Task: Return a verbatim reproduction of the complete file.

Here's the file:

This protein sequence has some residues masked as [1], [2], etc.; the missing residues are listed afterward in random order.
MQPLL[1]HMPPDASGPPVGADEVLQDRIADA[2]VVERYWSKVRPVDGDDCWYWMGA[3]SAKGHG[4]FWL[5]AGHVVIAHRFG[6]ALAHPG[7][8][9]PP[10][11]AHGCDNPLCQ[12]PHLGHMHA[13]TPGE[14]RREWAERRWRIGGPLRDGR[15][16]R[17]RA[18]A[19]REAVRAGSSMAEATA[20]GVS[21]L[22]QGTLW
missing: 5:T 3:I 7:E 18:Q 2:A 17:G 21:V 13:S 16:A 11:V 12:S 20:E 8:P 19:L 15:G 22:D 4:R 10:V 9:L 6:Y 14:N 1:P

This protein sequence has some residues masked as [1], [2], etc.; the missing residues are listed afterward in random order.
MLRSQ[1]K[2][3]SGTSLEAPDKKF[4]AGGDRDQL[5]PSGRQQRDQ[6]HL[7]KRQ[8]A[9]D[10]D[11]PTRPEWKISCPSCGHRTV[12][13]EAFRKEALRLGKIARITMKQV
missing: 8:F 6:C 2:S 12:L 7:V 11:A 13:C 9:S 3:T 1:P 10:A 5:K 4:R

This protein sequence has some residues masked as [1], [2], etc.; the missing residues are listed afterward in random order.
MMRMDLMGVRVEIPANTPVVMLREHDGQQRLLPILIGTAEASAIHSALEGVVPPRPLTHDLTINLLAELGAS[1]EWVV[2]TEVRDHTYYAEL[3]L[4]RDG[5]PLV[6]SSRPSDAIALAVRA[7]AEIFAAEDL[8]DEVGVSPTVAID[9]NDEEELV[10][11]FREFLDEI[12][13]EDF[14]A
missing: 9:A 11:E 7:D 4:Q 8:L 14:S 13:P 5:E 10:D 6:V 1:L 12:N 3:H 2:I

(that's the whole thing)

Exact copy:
This protein sequence has some residues masked as [1], [2], etc.; the missing residues are listed afterward in random order.
MQPLL[1]HMPPDASGPPVGADEVLQDRIADA[2]VVERYWSKVRPVDGDDCWYWMGA[3]SAKGHG[4]FWL[5]AGHVVIAHRFG[6]ALAHPG[7][8][9]PP[10][11]AHGCDNPLCQ[12]PHLGHMHA[13]TPGE[14]RREWAERRWRIGGPLRDGR[15][16]R[17]RA[18]A[19]REAVRAGSSMAEATA[20]GVS[21]L[22]QGTLW
missing: 5:T 3:I 7:E 18:Q 2:A 17:G 21:V 13:S 16:A 11:V 12:S 20:E 8:P 19:L 15:G 22:D 4:R 10:V 9:L 6:Y 14:N 1:P

This protein sequence has some residues masked as [1], [2], etc.; the missing residues are listed afterward in random order.
MLRSQ[1]K[2][3]SGTSLEAPDKKF[4]AGGDRDQL[5]PSGRQQRDQ[6]HL[7]KRQ[8]A[9]D[10]D[11]PTRPEWKISCPSCGHRTV[12][13]EAFRKEALRLGKIARITMKQV
missing: 8:F 6:C 2:S 12:L 7:V 11:A 13:C 9:S 3:T 1:P 10:A 5:K 4:R

This protein sequence has some residues masked as [1], [2], etc.; the missing residues are listed afterward in random order.
MMRMDLMGVRVEIPANTPVVMLREHDGQQRLLPILIGTAEASAIHSALEGVVPPRPLTHDLTINLLAELGAS[1]EWVV[2]TEVRDHTYYAEL[3]L[4]RDG[5]PLV[6]SSRPSDAIALAVRA[7]AEIFAAEDL[8]DEVGVSPTVAID[9]NDEEELV[10][11]FREFLDEI[12][13]EDF[14]A
missing: 9:A 11:E 7:D 4:Q 8:L 14:S 13:P 5:E 10:D 6:V 1:L 12:N 3:H 2:I